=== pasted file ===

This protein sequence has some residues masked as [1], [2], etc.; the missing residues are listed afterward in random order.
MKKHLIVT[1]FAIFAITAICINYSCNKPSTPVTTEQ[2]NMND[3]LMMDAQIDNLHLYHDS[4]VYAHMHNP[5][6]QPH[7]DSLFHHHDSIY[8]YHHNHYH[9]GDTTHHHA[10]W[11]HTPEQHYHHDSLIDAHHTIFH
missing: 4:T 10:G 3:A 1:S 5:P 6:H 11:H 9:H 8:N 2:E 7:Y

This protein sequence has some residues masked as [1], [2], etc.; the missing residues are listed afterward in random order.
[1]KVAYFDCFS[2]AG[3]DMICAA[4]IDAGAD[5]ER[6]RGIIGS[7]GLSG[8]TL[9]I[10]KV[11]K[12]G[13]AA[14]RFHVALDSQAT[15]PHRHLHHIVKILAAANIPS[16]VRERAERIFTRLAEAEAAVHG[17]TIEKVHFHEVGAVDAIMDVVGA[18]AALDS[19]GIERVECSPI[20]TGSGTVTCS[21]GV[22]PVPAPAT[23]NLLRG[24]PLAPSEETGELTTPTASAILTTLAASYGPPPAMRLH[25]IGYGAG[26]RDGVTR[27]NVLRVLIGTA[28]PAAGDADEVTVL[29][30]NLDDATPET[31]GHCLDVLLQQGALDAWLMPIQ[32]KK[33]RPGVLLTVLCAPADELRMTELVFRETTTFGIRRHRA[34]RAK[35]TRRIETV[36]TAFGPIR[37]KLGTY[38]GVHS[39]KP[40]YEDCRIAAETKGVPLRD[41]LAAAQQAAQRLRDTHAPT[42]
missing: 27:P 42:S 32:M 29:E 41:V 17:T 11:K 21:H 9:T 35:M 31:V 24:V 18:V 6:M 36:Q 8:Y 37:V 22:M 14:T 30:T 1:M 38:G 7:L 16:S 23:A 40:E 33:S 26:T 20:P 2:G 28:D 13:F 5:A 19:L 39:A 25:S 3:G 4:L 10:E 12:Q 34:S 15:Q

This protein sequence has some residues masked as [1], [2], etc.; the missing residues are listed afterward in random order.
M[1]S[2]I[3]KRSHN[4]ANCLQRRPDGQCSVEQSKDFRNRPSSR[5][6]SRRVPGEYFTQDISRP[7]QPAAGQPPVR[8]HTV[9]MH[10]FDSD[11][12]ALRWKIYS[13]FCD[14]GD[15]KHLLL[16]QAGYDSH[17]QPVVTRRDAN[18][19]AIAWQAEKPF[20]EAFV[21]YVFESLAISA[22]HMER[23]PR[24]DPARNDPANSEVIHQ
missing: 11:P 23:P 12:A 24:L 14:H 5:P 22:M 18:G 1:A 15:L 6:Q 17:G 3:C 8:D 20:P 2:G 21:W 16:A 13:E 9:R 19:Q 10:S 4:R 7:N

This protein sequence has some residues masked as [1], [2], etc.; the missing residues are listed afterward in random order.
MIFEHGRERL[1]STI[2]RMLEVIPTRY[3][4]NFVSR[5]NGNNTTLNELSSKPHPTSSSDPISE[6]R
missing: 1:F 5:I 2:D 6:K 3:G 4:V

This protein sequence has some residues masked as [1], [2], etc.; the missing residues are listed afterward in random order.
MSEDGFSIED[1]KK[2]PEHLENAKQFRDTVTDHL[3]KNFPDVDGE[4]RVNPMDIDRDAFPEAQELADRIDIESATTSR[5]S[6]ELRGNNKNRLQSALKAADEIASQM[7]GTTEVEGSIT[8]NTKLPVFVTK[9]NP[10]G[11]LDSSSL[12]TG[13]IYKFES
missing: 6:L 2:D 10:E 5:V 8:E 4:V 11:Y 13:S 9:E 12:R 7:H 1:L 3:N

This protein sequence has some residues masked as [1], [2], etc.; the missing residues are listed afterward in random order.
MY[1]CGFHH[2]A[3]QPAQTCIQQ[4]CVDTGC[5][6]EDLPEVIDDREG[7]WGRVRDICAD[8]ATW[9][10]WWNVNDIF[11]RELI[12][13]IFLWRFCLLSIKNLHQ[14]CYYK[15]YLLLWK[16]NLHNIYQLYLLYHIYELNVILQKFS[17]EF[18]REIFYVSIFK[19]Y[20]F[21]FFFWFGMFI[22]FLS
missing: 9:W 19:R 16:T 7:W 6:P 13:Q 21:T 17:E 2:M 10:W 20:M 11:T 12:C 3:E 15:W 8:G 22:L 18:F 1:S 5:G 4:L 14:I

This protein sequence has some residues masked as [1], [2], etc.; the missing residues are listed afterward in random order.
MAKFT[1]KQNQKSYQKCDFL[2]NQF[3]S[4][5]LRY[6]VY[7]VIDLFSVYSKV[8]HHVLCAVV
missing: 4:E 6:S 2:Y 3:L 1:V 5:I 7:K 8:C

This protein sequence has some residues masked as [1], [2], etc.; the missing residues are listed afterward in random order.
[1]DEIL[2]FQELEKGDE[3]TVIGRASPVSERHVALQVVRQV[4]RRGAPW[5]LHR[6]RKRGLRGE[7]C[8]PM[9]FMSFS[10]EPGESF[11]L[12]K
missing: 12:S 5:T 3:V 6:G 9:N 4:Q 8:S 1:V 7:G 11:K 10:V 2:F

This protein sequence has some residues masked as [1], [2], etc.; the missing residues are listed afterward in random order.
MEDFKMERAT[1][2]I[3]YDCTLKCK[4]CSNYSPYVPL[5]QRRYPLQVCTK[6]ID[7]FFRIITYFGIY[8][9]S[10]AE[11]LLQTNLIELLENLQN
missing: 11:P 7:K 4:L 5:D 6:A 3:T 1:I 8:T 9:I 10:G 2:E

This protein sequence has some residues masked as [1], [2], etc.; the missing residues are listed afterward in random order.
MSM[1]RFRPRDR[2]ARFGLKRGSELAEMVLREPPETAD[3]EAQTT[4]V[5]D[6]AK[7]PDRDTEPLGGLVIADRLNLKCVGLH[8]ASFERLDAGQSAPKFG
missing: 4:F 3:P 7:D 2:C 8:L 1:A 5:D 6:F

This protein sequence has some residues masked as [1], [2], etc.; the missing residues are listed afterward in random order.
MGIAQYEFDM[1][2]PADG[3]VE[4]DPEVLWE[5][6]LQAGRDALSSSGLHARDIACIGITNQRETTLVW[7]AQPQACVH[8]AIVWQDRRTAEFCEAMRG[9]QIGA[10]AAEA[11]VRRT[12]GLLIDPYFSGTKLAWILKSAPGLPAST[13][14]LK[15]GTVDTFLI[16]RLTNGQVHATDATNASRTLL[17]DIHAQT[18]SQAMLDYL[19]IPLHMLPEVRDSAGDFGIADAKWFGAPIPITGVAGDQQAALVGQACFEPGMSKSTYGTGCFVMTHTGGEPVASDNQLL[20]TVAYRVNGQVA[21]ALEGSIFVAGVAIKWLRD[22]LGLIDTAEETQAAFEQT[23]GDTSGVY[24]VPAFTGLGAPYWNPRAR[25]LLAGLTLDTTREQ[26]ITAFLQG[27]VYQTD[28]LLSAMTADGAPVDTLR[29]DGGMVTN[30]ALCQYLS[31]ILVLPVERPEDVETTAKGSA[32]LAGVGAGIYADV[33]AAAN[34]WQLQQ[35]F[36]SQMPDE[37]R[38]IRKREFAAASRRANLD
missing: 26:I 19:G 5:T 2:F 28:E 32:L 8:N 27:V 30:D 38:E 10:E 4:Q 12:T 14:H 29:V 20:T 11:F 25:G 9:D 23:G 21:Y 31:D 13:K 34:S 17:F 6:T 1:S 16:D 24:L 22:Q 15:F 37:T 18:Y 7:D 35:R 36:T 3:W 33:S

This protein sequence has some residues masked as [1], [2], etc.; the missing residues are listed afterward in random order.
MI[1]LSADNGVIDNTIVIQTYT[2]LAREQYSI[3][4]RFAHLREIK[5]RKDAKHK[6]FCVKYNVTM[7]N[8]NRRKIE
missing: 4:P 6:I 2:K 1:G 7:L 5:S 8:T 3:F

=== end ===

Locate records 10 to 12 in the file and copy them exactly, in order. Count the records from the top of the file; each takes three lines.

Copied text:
This protein sequence has some residues masked as [1], [2], etc.; the missing residues are listed afterward in random order.
MSM[1]RFRPRDR[2]ARFGLKRGSELAEMVLREPPETAD[3]EAQTT[4]V[5]D[6]AK[7]PDRDTEPLGGLVIADRLNLKCVGLH[8]ASFERLDAGQSAPKFG
missing: 4:F 3:P 7:D 2:C 8:L 1:A 5:D 6:F

This protein sequence has some residues masked as [1], [2], etc.; the missing residues are listed afterward in random order.
MGIAQYEFDM[1][2]PADG[3]VE[4]DPEVLWE[5][6]LQAGRDALSSSGLHARDIACIGITNQRETTLVW[7]AQPQACVH[8]AIVWQDRRTAEFCEAMRG[9]QIGA[10]AAEA[11]VRRT[12]GLLIDPYFSGTKLAWILKSAPGLPAST[13][14]LK[15]GTVDTFLI[16]RLTNGQVHATDATNASRTLL[17]DIHAQT[18]SQAMLDYL[19]IPLHMLPEVRDSAGDFGIADAKWFGAPIPITGVAGDQQAALVGQACFEPGMSKSTYGTGCFVMTHTGGEPVASDNQLL[20]TVAYRVNGQVA[21]ALEGSIFVAGVAIKWLRD[22]LGLIDTAEETQAAFEQT[23]GDTSGVY[24]VPAFTGLGAPYWNPRAR[25]LLAGLTLDTTREQ[26]ITAFLQG[27]VYQTD[28]LLSAMTADGAPVDTLR[29]DGGMVTN[30]ALCQYLS[31]ILVLPVERPEDVETTAKGSA[32]LAGVGAGIYADV[33]AAAN[34]WQLQQ[35]F[36]SQMPDE[37]R[38]IRKREFAAASRRANLD
missing: 26:I 19:G 5:T 2:F 28:E 32:L 8:N 27:V 30:D 38:E 10:E 4:Q 12:T 14:H 29:V 20:T 11:F 25:G 9:D 23:G 21:Y 31:D 13:K 34:S 17:F 6:T 1:S 16:D 24:L 22:Q 15:F 37:T 18:Y 7:D 35:R 36:T 3:W 33:S

This protein sequence has some residues masked as [1], [2], etc.; the missing residues are listed afterward in random order.
MI[1]LSADNGVIDNTIVIQTYT[2]LAREQYSI[3][4]RFAHLREIK[5]RKDAKHK[6]FCVKYNVTM[7]N[8]NRRKIE
missing: 4:P 6:I 2:K 1:G 7:L 5:S 8:T 3:F